The shift to voice biometrics and speech-controlled systems is raising the risk of voice cloning and subliminal attacks.
August 16, 2018 6 min read
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It may sound like science fiction, but a new threat is emerging in the world of hackers that is taking aim at the human voice.
“Voice hacking” can take many forms, but in most cases it is an effort by an attacker to copy an individual’s unique “voiceprint” in order to steal his or her identity or to use hidden audio commands to target a speech-controlled system.
Related: 7 Surprising Places Hackers Hide
If this seems farfetched, it’s not. We’ve already seen cybersecurity researchers demonstrate some of these methods in proof-of-concept attacks, and the risk gained further priority this August at the Black Hat conference, where ethical hackers demonstrated new methods of voice “spoofing” and attacking a widely used personal digital assistant through voice commands.
The onslaught of large-scale data breaches and password thefts have had the effect of pushing many companies to start looking at biometric verification as an alternative (or perhaps even a full replacement of) the password. But, even without this stimulus, the world has already been heading toward universal access methods that make it easier and faster for consumers to activate and control their gadgets, without having to physically press buttons or type into a log-in screen. The reason for this is simple: The world of “smart” gadgets is getting bigger all the time, whether it’s a connected thermostat in the home or office or a self-driving car. Voice activation makes it easier to use these services, and smart speakers are also emerging as a new linchpin technology at both home and work.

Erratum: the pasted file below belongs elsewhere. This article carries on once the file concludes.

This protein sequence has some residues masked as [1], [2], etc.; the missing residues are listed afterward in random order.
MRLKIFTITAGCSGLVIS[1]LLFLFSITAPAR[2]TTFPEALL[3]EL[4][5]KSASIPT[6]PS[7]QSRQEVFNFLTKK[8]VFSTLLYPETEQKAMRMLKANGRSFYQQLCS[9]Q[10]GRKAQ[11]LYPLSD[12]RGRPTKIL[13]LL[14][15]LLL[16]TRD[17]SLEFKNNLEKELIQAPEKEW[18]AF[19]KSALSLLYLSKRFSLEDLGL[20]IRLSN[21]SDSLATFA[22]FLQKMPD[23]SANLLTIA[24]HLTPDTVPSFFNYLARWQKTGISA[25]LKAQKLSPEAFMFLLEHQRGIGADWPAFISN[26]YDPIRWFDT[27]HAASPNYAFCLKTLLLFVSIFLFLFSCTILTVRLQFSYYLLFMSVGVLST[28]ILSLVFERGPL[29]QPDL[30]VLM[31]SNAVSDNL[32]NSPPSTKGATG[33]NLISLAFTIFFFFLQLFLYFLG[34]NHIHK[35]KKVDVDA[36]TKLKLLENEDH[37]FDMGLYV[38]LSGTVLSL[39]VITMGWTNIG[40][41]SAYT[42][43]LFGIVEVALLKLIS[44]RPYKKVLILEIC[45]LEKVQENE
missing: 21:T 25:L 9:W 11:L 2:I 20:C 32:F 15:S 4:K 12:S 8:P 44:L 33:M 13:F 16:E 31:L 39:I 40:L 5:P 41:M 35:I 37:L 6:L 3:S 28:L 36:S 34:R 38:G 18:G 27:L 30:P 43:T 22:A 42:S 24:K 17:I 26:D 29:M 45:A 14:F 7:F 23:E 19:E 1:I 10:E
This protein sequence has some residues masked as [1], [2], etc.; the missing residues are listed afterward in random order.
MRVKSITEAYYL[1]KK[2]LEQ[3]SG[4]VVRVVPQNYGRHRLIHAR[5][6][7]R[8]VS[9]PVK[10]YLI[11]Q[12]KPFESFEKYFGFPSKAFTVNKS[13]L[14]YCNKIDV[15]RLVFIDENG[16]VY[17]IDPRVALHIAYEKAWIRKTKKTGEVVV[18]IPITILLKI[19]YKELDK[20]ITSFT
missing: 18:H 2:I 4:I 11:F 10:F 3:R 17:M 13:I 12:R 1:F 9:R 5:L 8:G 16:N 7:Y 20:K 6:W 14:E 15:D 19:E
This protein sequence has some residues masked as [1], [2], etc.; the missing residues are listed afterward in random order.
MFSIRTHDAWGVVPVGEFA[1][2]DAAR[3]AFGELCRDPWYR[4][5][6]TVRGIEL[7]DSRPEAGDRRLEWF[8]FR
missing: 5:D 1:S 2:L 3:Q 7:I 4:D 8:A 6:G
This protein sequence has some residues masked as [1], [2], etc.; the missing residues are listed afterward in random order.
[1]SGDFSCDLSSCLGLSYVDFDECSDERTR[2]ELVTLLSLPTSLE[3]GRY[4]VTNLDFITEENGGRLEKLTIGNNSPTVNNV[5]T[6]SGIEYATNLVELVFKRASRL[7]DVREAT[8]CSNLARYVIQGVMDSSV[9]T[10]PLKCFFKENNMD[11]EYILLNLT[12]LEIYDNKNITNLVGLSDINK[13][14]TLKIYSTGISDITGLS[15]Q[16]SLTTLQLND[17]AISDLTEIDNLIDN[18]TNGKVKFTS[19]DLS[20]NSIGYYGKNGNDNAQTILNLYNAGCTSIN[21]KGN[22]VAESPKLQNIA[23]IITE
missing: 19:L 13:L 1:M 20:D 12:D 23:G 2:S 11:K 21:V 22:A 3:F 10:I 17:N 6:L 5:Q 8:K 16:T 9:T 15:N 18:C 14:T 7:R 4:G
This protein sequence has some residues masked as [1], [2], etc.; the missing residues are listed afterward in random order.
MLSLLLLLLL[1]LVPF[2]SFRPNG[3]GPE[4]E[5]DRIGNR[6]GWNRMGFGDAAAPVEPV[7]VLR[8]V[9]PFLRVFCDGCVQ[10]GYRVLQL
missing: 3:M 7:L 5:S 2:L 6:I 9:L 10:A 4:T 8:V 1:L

But, as the world pivots toward voice activated and authenticated products, it is creating a new attack surface for cybercriminals to exploit.
Here are a few ways voice hacking could become a bigger issue in the years ahead:
Voice ID theft
It turns out that it isn’t too hard to steal a person’s voice.
Voice cloning technologies are now becoming more widespread. Already, we have seen products by Adobe, Baidu, Lyrebird, CereProc and others that offer varying degrees of voice cloning/spoofing capabilities. Although these tools were designed for legitimate business purposes, in theory they can be used by malicious actors, too. With each of these tools, the basic idea is that by listening to a short clip of a person’s voice — it could be a few minutes, or even a few seconds — the deep learning or artificial intelligence-based technology is able to imitate that person’s voice, creating new conversations which the original person never actually said. Over the next few years we can expect to see many more such tools become available online and at modest prices.
The implications of this should be obvious. If an attacker is able to “steal” a person’s voice (it’s easy to collect voice samples from the internet or by recording in physical proximity to the target), then the criminal could then use it to log in to any accounts that are secured by voice biometrics — like banking. Many financial institutions now offer voiceprint verification for their customers, such as HSBC, Barclays, TD Bank, Wells Fargo, Santander and more.
Smart speaker hacks